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January 31, 2007 | Source: The National Real Estate Invesor

Construction Prices Headed Up in 2007

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Construction Prices Headed Up in 2007
By Matt Hudgins

Commercial construction costs will increase on average by 6% to 8% in 2007 -- two to four times faster than inflation -- despite a slowing economy, according to Kenneth Simonson, chief economist for the Associated General Contractors of America (AGC).
Driving those increases are international demand for materials, limited domestic supplies and high energy prices. Labor costs will grow more slowly, 5% to 6% over the course of 2007, but still well ahead of last year's 2.5% core inflation rate, which excludes food and energy.

But wait a minute. The plunging housing market should lower demand both for materials and labor, right? Shouldn't a less constrained supply be reflected in prices for commercial construction?

Well, yes. But that's already included in Simonson's forecast. Had single-
family construction this year barreled along as before, commercial construction costs might be increasing 10% annually, as they did in 2004. In other words, deflation of the housing market is taking the edge off the severe price growth of the past three years, but prices keep rising.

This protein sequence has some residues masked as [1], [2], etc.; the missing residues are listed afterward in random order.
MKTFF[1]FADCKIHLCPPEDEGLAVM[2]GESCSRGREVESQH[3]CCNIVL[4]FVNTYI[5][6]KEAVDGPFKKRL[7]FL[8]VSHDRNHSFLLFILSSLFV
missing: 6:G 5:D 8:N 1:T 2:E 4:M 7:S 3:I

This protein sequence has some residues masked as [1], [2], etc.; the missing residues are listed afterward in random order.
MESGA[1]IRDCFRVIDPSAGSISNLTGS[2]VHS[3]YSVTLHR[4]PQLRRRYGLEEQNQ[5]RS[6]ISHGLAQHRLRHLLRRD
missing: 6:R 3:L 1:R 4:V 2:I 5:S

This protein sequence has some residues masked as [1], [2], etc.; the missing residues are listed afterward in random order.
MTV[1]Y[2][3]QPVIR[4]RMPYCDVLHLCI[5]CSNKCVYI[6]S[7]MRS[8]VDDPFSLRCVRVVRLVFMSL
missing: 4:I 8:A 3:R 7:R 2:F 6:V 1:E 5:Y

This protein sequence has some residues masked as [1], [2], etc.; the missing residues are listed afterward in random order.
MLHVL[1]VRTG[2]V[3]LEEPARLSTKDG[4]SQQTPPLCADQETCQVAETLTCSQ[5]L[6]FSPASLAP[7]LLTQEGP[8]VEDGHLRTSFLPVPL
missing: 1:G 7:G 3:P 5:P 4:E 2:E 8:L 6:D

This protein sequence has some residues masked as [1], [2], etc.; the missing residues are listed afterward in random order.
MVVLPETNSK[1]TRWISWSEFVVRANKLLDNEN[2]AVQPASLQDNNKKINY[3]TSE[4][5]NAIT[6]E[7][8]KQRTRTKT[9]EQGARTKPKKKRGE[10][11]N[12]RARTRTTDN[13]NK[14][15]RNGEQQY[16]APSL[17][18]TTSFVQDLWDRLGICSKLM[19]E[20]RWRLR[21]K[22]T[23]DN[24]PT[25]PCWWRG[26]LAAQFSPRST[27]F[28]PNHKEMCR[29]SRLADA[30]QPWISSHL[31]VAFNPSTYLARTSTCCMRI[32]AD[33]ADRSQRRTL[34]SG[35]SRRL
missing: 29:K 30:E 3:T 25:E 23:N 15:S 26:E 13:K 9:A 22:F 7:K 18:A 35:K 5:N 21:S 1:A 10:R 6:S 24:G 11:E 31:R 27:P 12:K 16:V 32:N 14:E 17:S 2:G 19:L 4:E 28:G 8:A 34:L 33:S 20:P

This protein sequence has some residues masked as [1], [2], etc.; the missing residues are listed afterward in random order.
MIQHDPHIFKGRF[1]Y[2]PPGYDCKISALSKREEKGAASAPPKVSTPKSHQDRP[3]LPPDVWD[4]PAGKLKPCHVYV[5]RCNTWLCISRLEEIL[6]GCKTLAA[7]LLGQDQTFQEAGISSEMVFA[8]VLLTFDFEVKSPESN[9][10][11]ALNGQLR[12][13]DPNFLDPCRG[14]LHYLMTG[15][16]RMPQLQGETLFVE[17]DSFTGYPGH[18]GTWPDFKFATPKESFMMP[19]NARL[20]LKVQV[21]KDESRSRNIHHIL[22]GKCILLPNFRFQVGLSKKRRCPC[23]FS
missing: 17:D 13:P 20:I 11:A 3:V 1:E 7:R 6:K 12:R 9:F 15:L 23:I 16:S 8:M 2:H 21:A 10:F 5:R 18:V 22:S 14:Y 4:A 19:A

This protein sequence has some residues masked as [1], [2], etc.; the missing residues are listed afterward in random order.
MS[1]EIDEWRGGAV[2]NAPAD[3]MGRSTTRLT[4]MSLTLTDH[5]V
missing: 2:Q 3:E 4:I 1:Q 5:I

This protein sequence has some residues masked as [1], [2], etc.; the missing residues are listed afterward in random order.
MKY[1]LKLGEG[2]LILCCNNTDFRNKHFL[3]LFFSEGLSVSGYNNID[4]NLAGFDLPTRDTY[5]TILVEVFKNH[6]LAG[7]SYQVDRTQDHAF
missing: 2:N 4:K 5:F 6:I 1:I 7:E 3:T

Read full story here.

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By Matt Hudgins

Commercial construction costs will increase on average by 6% to 8% in 2007 -- two to four times faster than inflation -- despite a slowing economy, according to Kenneth Simonson, chief economist for the Associated General Contractors of America (AGC).
Driving those increases are international demand for materials, limited domestic supplies and high energy prices. Labor costs will grow more slowly, 5% to 6% over the course of 2007, but still well ahead of last year's 2.5% core inflation rate, which excludes food and energy.

But wait a minute. The plunging housing market should lower demand both for materials and labor, right? Shouldn't a less constrained supply be reflected in prices for commercial construction?

Well, yes. But that's already included in Simonson's forecast. Had single-
family construction this year barreled along as before, commercial construction costs might be increasing 10% annually, as they did in 2004. In other words, deflation of the housing market is taking the edge off the severe price growth of the past three years, but prices keep rising. Read full story here.

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